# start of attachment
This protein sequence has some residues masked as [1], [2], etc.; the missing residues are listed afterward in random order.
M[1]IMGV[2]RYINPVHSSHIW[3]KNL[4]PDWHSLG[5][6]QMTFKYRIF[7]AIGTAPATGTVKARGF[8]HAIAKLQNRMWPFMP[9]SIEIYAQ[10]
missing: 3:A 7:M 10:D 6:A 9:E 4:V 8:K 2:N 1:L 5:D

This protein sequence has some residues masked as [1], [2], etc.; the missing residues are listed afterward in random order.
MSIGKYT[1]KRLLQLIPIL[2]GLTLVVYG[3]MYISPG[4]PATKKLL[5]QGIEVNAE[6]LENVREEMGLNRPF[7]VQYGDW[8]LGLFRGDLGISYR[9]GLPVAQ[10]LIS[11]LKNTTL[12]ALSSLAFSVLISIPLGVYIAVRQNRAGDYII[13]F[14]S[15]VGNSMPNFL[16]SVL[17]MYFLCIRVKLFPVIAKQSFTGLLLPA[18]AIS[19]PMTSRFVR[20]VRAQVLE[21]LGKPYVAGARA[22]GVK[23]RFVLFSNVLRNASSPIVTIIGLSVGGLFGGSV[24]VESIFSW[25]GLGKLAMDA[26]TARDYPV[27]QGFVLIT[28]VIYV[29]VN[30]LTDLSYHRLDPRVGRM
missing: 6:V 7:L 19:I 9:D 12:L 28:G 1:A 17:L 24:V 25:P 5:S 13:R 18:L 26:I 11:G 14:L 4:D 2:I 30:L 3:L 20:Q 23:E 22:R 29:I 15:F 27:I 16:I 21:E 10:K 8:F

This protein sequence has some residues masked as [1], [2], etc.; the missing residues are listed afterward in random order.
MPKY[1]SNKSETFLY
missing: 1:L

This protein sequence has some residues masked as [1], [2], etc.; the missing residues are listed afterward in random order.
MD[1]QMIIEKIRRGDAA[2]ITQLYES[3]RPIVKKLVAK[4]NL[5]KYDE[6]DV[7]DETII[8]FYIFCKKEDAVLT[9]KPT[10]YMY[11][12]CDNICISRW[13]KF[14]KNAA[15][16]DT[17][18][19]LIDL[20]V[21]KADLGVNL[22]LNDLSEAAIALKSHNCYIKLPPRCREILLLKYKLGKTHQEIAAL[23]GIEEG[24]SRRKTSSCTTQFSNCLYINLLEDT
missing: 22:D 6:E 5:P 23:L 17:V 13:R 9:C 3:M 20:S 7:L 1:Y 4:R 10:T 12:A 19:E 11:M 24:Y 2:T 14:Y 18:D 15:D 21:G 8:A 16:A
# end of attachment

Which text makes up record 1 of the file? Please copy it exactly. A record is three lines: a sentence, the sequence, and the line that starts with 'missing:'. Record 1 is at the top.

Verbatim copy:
This protein sequence has some residues masked as [1], [2], etc.; the missing residues are listed afterward in random order.
M[1]IMGV[2]RYINPVHSSHIW[3]KNL[4]PDWHSLG[5][6]QMTFKYRIF[7]AIGTAPATGTVKARGF[8]HAIAKLQNRMWPFMP[9]SIEIYAQ[10]
missing: 3:A 7:M 10:D 6:A 9:E 4:V 8:K 2:N 1:L 5:D